What would you do with your own storefront? What if you had a warehouse or a theatre?
Personal wealth shouldn’t be the only criteria for determining who gains access to the spaces, rooms and buildings in our cities. Students, seniors, the unemployed and ordinary working people all need opportunities to enact their own visions of urban living. While a property market is a useful thing, members of the Foundation for Indoor Public Spaces believe that other methods of negotiating the use of space can comfortably coexist with our current system.
The Foundation for Indoor Public Spaces has a three-part mission: to promote and explore existing indoor public spaces, to advocate for more indoor public spaces and, hopefully, to obtain and operate shared spaces of our own.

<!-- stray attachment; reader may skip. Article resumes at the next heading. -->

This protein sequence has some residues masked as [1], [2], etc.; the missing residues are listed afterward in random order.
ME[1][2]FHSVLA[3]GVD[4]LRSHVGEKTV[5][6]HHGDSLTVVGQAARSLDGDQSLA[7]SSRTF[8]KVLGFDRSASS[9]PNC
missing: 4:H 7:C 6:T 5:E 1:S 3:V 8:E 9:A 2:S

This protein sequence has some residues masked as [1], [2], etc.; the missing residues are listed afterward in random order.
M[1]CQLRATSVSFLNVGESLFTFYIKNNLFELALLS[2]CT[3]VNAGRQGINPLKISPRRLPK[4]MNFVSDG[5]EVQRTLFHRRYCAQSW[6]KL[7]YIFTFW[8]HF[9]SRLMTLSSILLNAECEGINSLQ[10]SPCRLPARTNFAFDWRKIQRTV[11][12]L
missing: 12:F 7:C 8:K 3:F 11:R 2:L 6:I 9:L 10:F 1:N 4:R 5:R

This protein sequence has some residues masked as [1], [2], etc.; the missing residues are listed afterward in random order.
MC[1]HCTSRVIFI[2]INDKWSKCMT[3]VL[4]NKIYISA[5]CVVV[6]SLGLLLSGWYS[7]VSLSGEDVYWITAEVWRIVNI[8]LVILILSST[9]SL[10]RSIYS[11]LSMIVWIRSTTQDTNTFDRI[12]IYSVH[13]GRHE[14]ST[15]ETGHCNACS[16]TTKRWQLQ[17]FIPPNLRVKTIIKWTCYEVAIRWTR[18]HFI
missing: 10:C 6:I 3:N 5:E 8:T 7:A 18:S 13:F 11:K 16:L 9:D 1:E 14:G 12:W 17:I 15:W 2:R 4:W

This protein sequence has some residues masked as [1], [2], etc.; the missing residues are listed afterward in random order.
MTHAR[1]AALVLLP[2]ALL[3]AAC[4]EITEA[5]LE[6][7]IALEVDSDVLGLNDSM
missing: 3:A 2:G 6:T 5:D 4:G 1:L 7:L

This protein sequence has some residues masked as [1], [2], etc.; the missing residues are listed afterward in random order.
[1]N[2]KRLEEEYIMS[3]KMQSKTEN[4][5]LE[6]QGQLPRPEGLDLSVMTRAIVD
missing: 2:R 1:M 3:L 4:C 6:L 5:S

What is an indoor public space? In a way, that’s up to you. In our research and writings and public meetings, we will explore a number of possible models – cafés, churches, squats, legion halls, shopping malls, maybe something entirely new? – hoping to understand how they are used by the public and how they can be made more open to public participation. Community centres, public libraries and other governmental organizations make vital contributions to the texture of our cities, however, the Foundation for Indoor Public Spaces will focus its attention on places where ‘civilians’, rather than government employees, are making decisions about how a space should be used. That said, FfIPS is definitely interested in the efforts of community centres, public schools, libraries and even shopping malls to make themselves more open to the public.